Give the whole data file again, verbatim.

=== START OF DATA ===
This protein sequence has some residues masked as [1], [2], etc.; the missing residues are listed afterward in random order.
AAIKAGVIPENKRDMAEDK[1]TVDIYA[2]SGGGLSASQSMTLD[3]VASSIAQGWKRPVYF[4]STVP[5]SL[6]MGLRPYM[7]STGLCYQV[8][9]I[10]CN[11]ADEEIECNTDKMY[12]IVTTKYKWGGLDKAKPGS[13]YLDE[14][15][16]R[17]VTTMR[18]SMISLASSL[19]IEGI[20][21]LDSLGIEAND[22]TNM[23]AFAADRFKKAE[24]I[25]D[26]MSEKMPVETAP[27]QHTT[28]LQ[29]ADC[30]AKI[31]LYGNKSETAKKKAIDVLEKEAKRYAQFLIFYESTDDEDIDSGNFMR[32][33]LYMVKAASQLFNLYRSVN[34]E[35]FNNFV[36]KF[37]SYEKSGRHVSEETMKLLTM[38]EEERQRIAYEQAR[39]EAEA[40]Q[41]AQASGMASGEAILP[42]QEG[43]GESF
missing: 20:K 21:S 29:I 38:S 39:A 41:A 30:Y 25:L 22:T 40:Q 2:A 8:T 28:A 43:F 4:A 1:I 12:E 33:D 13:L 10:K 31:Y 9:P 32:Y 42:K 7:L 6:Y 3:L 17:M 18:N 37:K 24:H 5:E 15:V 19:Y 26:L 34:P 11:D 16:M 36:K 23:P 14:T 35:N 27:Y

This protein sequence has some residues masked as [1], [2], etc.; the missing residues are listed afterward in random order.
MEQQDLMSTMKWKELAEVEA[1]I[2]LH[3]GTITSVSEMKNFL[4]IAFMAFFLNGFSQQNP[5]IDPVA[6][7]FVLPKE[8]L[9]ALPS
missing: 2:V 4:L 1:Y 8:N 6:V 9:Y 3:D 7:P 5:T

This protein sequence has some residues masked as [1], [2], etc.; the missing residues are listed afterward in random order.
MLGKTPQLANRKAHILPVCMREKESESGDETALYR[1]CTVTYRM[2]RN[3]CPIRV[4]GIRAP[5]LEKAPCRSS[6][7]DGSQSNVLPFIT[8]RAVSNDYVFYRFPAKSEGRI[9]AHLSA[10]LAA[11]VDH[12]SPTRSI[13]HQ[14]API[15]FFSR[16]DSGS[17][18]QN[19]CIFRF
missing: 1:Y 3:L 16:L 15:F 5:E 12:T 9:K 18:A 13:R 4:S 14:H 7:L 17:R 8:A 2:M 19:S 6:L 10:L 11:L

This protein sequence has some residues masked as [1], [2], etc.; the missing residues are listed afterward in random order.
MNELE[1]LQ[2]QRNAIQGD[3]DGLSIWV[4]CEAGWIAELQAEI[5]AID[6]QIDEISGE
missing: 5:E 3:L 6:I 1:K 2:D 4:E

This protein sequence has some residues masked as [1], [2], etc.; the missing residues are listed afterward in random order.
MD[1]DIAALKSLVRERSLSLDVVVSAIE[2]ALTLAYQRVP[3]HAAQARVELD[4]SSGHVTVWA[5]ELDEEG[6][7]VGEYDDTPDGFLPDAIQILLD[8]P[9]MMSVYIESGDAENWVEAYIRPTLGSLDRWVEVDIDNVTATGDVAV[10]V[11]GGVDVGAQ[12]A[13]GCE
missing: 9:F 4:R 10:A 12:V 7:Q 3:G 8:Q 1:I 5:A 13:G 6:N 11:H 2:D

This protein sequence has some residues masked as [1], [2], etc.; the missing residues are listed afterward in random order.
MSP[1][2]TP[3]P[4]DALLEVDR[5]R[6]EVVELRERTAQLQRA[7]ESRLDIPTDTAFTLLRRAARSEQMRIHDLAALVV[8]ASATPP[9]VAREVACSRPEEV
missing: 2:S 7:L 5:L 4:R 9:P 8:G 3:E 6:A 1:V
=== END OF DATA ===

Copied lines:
This protein sequence has some residues masked as [1], [2], etc.; the missing residues are listed afterward in random order.
AAIKAGVIPENKRDMAEDK[1]TVDIYA[2]SGGGLSASQSMTLD[3]VASSIAQGWKRPVYF[4]STVP[5]SL[6]MGLRPYM[7]STGLCYQV[8][9]I[10]CN[11]ADEEIECNTDKMY[12]IVTTKYKWGGLDKAKPGS[13]YLDE[14][15][16]R[17]VTTMR[18]SMISLASSL[19]IEGI[20][21]LDSLGIEAND[22]TNM[23]AFAADRFKKAE[24]I[25]D[26]MSEKMPVETAP[27]QHTT[28]LQ[29]ADC[30]AKI[31]LYGNKSETAKKKAIDVLEKEAKRYAQFLIFYESTDDEDIDSGNFMR[32][33]LYMVKAASQLFNLYRSVN[34]E[35]FNNFV[36]KF[37]SYEKSGRHVSEETMKLLTM[38]EEERQRIAYEQAR[39]EAEA[40]Q[41]AQASGMASGEAILP[42]QEG[43]GESF
missing: 20:K 21:S 29:I 38:S 39:A 41:A 30:Y 25:L 22:T 40:Q 2:A 8:T 28:A 43:F 4:A 1:I 12:E 33:D 13:L 10:K 31:Y 9:P 32:Y 42:K 7:L 6:Y 3:L 17:M 18:N 37:K 24:H 5:E 15:V 19:Y 26:L 34:P 11:D 16:M 36:K 23:P 14:T 35:N 27:Y

This protein sequence has some residues masked as [1], [2], etc.; the missing residues are listed afterward in random order.
MEQQDLMSTMKWKELAEVEA[1]I[2]LH[3]GTITSVSEMKNFL[4]IAFMAFFLNGFSQQNP[5]IDPVA[6][7]FVLPKE[8]L[9]ALPS
missing: 2:V 4:L 1:Y 8:N 6:V 9:Y 3:D 7:P 5:T

This protein sequence has some residues masked as [1], [2], etc.; the missing residues are listed afterward in random order.
MLGKTPQLANRKAHILPVCMREKESESGDETALYR[1]CTVTYRM[2]RN[3]CPIRV[4]GIRAP[5]LEKAPCRSS[6][7]DGSQSNVLPFIT[8]RAVSNDYVFYRFPAKSEGRI[9]AHLSA[10]LAA[11]VDH[12]SPTRSI[13]HQ[14]API[15]FFSR[16]DSGS[17][18]QN[19]CIFRF
missing: 1:Y 3:L 16:L 15:F 5:E 12:T 9:K 18:A 13:R 4:S 14:H 7:L 17:R 8:A 2:M 19:S 6:L 10:L 11:L

This protein sequence has some residues masked as [1], [2], etc.; the missing residues are listed afterward in random order.
MNELE[1]LQ[2]QRNAIQGD[3]DGLSIWV[4]CEAGWIAELQAEI[5]AID[6]QIDEISGE
missing: 5:E 3:L 6:I 1:K 2:D 4:E

This protein sequence has some residues masked as [1], [2], etc.; the missing residues are listed afterward in random order.
MD[1]DIAALKSLVRERSLSLDVVVSAIE[2]ALTLAYQRVP[3]HAAQARVELD[4]SSGHVTVWA[5]ELDEEG[6][7]VGEYDDTPDGFLPDAIQILLD[8]P[9]MMSVYIESGDAENWVEAYIRPTLGSLDRWVEVDIDNVTATGDVAV[10]V[11]GGVDVGAQ[12]A[13]GCE
missing: 9:F 4:R 10:A 12:V 7:Q 3:G 8:Q 1:I 5:A 13:G 6:N 11:H 2:D

This protein sequence has some residues masked as [1], [2], etc.; the missing residues are listed afterward in random order.
MSP[1][2]TP[3]P[4]DALLEVDR[5]R[6]EVVELRERTAQLQRA[7]ESRLDIPTDTAFTLLRRAARSEQMRIHDLAALVV[8]ASATPP[9]VAREVACSRPEEV
missing: 2:S 7:L 5:L 4:R 9:P 8:G 3:E 6:A 1:V